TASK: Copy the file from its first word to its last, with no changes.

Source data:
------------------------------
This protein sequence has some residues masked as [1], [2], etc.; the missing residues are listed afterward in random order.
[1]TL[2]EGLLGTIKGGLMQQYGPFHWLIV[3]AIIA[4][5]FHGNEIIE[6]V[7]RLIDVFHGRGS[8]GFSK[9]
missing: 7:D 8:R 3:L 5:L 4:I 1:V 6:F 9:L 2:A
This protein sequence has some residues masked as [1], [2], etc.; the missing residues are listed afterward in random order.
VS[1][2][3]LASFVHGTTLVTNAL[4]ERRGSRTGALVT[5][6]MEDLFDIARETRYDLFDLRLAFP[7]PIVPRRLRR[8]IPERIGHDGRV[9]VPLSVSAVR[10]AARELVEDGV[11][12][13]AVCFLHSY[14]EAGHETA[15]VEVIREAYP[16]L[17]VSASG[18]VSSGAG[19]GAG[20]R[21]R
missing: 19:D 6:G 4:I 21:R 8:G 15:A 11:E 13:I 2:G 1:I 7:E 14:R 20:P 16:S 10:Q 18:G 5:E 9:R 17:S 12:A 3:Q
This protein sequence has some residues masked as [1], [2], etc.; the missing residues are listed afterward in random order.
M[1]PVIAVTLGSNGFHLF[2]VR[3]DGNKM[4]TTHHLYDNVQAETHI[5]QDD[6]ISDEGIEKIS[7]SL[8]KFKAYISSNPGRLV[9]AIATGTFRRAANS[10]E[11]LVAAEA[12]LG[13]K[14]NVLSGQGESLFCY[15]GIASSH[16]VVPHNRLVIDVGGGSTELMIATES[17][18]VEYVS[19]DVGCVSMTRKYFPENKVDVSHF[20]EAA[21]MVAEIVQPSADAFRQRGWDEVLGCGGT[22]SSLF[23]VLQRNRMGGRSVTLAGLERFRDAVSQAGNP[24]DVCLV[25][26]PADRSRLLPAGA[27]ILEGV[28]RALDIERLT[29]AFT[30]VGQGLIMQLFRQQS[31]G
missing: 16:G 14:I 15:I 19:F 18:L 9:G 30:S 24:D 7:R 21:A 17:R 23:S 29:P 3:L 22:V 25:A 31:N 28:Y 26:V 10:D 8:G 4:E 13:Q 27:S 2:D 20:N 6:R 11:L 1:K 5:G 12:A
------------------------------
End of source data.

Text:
This protein sequence has some residues masked as [1], [2], etc.; the missing residues are listed afterward in random order.
[1]TL[2]EGLLGTIKGGLMQQYGPFHWLIV[3]AIIA[4][5]FHGNEIIE[6]V[7]RLIDVFHGRGS[8]GFSK[9]
missing: 7:D 8:R 3:L 5:L 4:I 1:V 6:F 9:L 2:A
This protein sequence has some residues masked as [1], [2], etc.; the missing residues are listed afterward in random order.
VS[1][2][3]LASFVHGTTLVTNAL[4]ERRGSRTGALVT[5][6]MEDLFDIARETRYDLFDLRLAFP[7]PIVPRRLRR[8]IPERIGHDGRV[9]VPLSVSAVR[10]AARELVEDGV[11][12][13]AVCFLHSY[14]EAGHETA[15]VEVIREAYP[16]L[17]VSASG[18]VSSGAG[19]GAG[20]R[21]R
missing: 19:D 6:G 4:I 21:R 8:G 15:A 11:E 13:I 2:G 1:I 7:E 14:R 20:P 16:S 10:Q 18:G 5:E 9:R 17:S 12:A 3:Q
This protein sequence has some residues masked as [1], [2], etc.; the missing residues are listed afterward in random order.
M[1]PVIAVTLGSNGFHLF[2]VR[3]DGNKM[4]TTHHLYDNVQAETHI[5]QDD[6]ISDEGIEKIS[7]SL[8]KFKAYISSNPGRLV[9]AIATGTFRRAANS[10]E[11]LVAAEA[12]LG[13]K[14]NVLSGQGESLFCY[15]GIASSH[16]VVPHNRLVIDVGGGSTELMIATES[17][18]VEYVS[19]DVGCVSMTRKYFPENKVDVSHF[20]EAA[21]MVAEIVQPSADAFRQRGWDEVLGCGGT[22]SSLF[23]VLQRNRMGGRSVTLAGLERFRDAVSQAGNP[24]DVCLV[25][26]PADRSRLLPAGA[27]ILEGV[28]RALDIERLT[29]AFT[30]VGQGLIMQLFRQQS[31]G
missing: 16:G 14:I 15:I 19:F 18:L 9:G 30:S 24:D 7:R 21:A 17:R 23:S 29:P 3:L 22:V 25:A 31:N 28:Y 26:V 10:D 8:G 4:E 13:Q 27:S 2:D 20:N 6:R 11:L 1:K 5:G 12:A